1673 The Dutch briefly regain New Netherlands, but it is permanently ceded back to the English in November 1674
1675–78 King Philip’s War. The attempts of Wampanoag chieftain “King Philip” to drive out the encroaching settlers of Massachusetts and Rhode Island led to devastating slaughter on both sides. Native Americans were never again a force in New England.
1688–89 The “Glorious Revolution” in England relatively bloodlessly deposes the Catholic James II in favor of the Protestant Dutch prince William III, and his wife Mary II. New York, originally proprietary to James (then the Duke of York), now comes under the direct authority of the crown.
1689–97 King William’s War, the first of many European wars to directly involve the North American colonies, was marked in America principally by attacks on the British frontier settlements, and by the taking of Port Royal (now Annapolis Royal, Nova Scotia) by British colonial forces in 1690. (The French recaptured it the next year.) The British were unable to take Quebec, and the French commander, the Comte de Frontenac, attacked the British coast.
1693 The Church of England is established as the official religion of New York colony, despite the fact that less than 3% of the population (at the time) professes it. Around 49% were Dutch Reformed, the largest single denomination. In New York, as in Holland at this time, Jews were more easily tolerated than Roman Catholics.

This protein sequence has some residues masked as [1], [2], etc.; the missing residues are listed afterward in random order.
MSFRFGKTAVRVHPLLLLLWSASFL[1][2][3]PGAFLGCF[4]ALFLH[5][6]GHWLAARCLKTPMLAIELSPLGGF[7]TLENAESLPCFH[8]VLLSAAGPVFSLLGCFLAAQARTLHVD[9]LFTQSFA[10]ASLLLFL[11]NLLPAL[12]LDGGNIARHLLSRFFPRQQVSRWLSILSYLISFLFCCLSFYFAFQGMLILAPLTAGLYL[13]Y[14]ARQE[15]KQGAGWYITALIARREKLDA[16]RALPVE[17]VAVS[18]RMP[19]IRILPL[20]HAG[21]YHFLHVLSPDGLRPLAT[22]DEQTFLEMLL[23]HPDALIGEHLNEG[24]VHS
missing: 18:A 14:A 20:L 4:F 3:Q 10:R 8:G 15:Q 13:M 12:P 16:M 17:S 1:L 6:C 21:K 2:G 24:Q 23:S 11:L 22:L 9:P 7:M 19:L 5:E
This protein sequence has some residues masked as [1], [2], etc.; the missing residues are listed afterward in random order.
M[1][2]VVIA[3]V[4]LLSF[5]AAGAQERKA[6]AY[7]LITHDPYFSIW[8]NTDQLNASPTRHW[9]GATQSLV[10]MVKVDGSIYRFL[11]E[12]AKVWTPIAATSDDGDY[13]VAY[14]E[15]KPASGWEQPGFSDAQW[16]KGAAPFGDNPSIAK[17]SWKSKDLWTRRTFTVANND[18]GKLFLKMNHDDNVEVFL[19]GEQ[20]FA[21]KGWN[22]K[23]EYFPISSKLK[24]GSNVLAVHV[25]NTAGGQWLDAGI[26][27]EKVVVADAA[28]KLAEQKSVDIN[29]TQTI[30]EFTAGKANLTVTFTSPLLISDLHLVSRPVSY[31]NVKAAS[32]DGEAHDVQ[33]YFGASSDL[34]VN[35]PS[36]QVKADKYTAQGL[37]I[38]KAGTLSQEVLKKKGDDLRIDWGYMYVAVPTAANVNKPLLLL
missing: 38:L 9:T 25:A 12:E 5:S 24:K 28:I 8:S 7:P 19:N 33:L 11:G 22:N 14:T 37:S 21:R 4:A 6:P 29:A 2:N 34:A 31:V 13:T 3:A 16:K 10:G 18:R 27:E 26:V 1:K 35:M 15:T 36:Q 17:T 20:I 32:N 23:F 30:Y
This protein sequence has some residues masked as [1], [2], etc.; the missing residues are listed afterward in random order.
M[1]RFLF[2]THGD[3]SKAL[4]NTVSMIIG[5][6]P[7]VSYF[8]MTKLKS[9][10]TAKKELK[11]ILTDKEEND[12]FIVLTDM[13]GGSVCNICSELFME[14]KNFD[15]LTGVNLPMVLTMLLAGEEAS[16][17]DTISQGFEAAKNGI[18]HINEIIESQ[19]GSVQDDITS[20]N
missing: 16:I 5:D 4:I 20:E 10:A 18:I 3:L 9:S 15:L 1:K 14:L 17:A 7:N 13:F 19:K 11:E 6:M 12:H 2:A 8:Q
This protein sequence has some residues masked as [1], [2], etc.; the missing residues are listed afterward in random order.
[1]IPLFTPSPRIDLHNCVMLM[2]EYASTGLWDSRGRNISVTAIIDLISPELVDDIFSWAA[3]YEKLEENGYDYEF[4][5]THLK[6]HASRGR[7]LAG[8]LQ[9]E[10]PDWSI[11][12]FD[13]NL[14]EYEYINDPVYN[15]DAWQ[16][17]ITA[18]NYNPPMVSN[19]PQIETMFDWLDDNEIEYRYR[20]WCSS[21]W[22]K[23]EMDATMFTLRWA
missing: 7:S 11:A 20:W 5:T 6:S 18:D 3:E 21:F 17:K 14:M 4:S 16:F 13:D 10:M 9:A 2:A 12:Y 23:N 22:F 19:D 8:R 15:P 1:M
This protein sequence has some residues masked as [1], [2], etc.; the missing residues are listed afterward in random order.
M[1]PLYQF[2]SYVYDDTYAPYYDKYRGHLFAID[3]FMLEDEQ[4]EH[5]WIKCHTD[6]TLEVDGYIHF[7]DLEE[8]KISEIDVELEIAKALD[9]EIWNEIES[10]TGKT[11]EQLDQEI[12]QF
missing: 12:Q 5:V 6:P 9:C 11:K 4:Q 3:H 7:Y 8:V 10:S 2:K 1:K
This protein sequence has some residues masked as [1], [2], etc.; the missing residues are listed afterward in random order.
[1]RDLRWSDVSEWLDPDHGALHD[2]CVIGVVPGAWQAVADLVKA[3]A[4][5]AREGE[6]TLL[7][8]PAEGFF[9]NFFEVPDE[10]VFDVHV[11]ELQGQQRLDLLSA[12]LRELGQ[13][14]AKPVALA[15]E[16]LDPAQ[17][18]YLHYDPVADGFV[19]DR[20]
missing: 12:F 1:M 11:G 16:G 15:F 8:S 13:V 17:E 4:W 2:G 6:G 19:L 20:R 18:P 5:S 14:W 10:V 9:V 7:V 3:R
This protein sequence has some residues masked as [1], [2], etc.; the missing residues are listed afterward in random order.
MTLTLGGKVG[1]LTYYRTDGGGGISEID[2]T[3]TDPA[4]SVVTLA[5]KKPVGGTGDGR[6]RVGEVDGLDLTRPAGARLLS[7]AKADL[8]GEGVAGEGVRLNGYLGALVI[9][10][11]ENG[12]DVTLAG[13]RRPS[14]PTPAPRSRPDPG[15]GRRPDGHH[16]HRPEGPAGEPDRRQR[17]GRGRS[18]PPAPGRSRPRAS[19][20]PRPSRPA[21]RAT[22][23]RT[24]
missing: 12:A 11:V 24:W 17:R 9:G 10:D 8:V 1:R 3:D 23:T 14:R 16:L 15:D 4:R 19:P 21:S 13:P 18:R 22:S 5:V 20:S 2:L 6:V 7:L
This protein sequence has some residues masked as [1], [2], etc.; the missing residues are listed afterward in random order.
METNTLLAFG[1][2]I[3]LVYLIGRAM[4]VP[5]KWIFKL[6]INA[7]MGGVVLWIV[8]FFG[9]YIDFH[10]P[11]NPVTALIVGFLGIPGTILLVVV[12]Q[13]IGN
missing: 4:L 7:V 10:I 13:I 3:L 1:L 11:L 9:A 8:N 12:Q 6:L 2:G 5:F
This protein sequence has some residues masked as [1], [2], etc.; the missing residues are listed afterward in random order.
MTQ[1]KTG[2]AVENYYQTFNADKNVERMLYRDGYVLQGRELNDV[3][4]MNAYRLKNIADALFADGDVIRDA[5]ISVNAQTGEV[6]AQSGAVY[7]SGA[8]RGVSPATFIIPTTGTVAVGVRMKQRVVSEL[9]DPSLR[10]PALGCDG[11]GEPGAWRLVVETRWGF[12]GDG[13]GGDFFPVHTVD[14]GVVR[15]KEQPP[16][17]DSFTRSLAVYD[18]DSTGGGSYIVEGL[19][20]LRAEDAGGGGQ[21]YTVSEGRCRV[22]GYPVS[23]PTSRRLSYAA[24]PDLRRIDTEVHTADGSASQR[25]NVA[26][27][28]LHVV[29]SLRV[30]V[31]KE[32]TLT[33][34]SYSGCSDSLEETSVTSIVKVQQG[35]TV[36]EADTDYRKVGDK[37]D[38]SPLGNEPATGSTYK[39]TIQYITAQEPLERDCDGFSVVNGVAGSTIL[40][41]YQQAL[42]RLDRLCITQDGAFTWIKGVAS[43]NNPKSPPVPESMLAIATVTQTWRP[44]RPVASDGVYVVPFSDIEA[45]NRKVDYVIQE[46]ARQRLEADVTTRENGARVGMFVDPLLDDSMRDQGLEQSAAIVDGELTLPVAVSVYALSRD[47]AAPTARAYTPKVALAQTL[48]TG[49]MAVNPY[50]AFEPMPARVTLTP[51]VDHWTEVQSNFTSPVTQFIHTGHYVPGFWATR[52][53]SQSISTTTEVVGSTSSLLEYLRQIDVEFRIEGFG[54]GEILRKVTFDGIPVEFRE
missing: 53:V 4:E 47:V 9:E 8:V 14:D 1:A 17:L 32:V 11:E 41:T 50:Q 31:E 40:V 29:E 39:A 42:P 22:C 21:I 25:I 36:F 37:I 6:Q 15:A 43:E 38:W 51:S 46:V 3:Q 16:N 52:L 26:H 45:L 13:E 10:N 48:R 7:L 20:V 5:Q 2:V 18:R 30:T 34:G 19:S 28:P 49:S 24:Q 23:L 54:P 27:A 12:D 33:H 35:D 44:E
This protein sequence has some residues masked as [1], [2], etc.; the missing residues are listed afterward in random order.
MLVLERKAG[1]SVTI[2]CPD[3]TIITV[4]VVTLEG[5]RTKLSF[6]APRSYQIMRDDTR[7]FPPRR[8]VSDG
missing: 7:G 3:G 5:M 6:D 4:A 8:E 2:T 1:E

1702–13 Queen Anne’s War. Corresponds to the “War of the Spanish Succession.” North American frontiers were again the scene of bloody battles, the French and Native American raid on Deerfield, Mass. (1704), being especially notable. Another British attempt to take Quebec, this time by naval attack, failed. British occupation of Acadia (Nova Scotia) and Newfoundland was confirmed in the Peace of Utrecht (1713).
1712 Thomas Newcomen patents the atmospheric steam engine
1724 Gabriel Fahrenheit invents the first mercury thermometer
1731 New York City received its first two “fire engines” (portable hand pumps, worked by six men supported by a bucket brigade) from London, to the amazement and jubilation of the populace.